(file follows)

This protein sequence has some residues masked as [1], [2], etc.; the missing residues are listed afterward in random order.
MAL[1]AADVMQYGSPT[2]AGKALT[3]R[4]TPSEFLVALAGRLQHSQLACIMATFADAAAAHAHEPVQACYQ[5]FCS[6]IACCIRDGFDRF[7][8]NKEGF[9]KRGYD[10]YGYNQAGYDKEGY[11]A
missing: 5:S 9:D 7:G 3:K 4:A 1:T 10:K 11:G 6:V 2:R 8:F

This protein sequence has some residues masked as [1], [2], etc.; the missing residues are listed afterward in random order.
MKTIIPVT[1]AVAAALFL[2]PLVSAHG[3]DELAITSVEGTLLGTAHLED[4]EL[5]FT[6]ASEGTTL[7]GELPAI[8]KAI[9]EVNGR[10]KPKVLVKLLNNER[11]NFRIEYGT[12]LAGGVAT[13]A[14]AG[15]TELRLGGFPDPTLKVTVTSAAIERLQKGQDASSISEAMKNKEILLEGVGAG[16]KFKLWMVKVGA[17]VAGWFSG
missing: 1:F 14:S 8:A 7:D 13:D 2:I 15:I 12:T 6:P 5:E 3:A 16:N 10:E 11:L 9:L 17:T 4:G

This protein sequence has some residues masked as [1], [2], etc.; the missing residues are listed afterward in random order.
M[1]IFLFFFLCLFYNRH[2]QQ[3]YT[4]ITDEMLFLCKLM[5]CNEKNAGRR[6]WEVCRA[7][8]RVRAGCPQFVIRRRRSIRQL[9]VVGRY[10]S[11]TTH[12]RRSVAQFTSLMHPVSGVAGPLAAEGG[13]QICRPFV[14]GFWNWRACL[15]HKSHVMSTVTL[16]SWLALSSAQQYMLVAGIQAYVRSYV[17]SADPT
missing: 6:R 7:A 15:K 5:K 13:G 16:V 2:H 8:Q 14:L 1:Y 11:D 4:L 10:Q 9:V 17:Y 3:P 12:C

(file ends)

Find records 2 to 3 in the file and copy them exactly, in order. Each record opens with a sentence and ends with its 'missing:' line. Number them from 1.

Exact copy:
This protein sequence has some residues masked as [1], [2], etc.; the missing residues are listed afterward in random order.
MKTIIPVT[1]AVAAALFL[2]PLVSAHG[3]DELAITSVEGTLLGTAHLED[4]EL[5]FT[6]ASEGTTL[7]GELPAI[8]KAI[9]EVNGR[10]KPKVLVKLLNNER[11]NFRIEYGT[12]LAGGVAT[13]A[14]AG[15]TELRLGGFPDPTLKVTVTSAAIERLQKGQDASSISEAMKNKEILLEGVGAG[16]KFKLWMVKVGA[17]VAGWFSG
missing: 1:F 14:S 8:A 7:D 13:D 2:I 15:I 12:T 6:P 5:E 3:A 16:N 10:E 11:L 9:L 17:T 4:G

This protein sequence has some residues masked as [1], [2], etc.; the missing residues are listed afterward in random order.
M[1]IFLFFFLCLFYNRH[2]QQ[3]YT[4]ITDEMLFLCKLM[5]CNEKNAGRR[6]WEVCRA[7][8]RVRAGCPQFVIRRRRSIRQL[9]VVGRY[10]S[11]TTH[12]RRSVAQFTSLMHPVSGVAGPLAAEGG[13]QICRPFV[14]GFWNWRACL[15]HKSHVMSTVTL[16]SWLALSSAQQYMLVAGIQAYVRSYV[17]SADPT
missing: 6:R 7:A 15:K 5:K 13:G 16:V 2:H 8:Q 14:L 1:Y 11:D 4:L 10:Q 9:V 17:Y 3:P 12:C